But there’s no getting around that Tett is writing about a community that is thick with jargon. Open the book at random, and you’ll likely find a line or two like this: “Banks repackaged mortgage-based bonds in ever-more-creative ways. The best known product was a CDO of asset-backed securities, or CDO of ABS. This was usually (but not always) filled with mortgage-linked bonds. In a sense, then, CDOs of ABS were like CDOs of CDOs. They had an added layer of complexity to add more leverage”. See what I mean? This is reading of the buckled-down variety.
A glossary provides some measure of assistance—with definitions for terms like “Basel Accord”, “BISTRO (broad index secured trust offering)”, and “Gaussian Copula”—but all too often I found myself having to look up the words that were used in the definition. For example, a “leverage ratio” is “most commonly used to describe the ratio between equity and debt, or earnings and debt, in relation to a CDO or company”, but what’s a “CDO” again, and how does this apply?
To Tett’s immense credit, I’m with her, more or less, line for line, but when I close the cover, it’s back in the ether (and heaven help the inexpert reader who puts the book down for 24 hours before picking it back up again). In this way it’s kind of like reading Heidegger.
But if part of the unique challenge of reading Fool’s Gold is keeping up with the specialized world of its subject matter, then so too is the book guilty of the same kind of flaw that often hounds the financial world, for just as Wall Street is frequently blamed for putting profits above people, Tett’s book settles for a story about mortgage-backed bonds, credit-default swaps, and multi-tiered tranches without focusing due attention on the people who were affected by the system. This is a shame, too, because the beginning sets up a cast of characters with whom I wouldn’t mind spending more time (the “tribe” of the book’s subtitle).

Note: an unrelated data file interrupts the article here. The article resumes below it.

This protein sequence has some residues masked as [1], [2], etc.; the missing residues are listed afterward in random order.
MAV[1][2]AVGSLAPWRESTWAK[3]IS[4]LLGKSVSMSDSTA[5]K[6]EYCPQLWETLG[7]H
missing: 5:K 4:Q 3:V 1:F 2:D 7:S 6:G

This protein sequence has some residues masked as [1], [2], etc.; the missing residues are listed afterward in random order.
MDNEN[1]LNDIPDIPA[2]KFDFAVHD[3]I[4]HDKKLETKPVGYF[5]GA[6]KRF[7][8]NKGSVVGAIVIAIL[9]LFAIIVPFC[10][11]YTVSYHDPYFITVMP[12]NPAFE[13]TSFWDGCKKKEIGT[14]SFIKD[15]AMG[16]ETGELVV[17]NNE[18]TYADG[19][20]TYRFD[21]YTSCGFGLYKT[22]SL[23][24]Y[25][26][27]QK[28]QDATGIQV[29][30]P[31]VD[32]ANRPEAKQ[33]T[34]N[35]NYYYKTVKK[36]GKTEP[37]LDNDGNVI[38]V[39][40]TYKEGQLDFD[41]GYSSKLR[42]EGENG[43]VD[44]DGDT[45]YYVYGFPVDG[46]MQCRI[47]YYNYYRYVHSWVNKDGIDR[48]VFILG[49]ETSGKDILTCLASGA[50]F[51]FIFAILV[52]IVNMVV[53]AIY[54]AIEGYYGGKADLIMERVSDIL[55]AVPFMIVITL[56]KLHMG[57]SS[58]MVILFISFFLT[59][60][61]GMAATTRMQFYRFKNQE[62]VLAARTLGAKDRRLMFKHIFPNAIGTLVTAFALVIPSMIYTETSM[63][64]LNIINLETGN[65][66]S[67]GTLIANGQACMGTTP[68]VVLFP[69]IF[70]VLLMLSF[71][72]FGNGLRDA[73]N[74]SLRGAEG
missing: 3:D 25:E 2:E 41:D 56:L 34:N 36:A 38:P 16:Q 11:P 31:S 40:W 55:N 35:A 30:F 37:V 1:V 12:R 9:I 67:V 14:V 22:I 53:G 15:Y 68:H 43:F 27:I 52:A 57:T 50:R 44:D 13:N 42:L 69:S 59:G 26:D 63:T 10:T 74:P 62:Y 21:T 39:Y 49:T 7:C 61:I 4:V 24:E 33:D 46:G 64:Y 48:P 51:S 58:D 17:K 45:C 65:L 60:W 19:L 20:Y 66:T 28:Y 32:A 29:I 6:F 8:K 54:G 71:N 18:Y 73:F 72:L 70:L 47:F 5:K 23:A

The opening scene of a young international group of business people on a retreat in Boca Raton lays the groundwork for a book that is as rich in character as it is in policy, and the stuff at the top about the degree to which J.P. Morgan aimed to be true to their motto of “first class business…in a first-class way” says more about the struggle to balance financial acumen and personal honor than anything that follows in the remaining, more-detailed 250 pages. Unsurprisingly, this opening scenario that introduces wealthy youth is what Tett highlighted on the podcast, and when she subsequently gets bogged down in the minutiae—and when she, in turn, bogs me down—I can’t help but feel like a victim of the ol’ bait and switch.
I hesitate to even level this criticism at Tett because I recognize that I am commenting on the book she didn’t write rather than the one she did. But for every subprime mortgage that failed there was a family suffering financial hardship, and for all of the billions lost that the book catalogs, the human impact is sorely lacking.
I’ve never been especially fond of affixing numbers to these reviews. I’m of the Roger Ebert camp that prefers that you get what you need from the review itself rather than the number at the bottom of the page, though I admit to a fair amount of scrolling down myself. I am even less confident about this particular score.
There is a wonkish readership out there for whom this book will appeal greatly. But for the rest of us—for those of us who turn to some topical reading as a way to better understand the headlines—I suggest some entry-level courses before you dive into this grad-level book.
This is no knock on Gillian Tett. Clearly, she knows her stuff. The problem is that, for the casual-to-curious reader, she’ll tell you more than you ever wanted to know.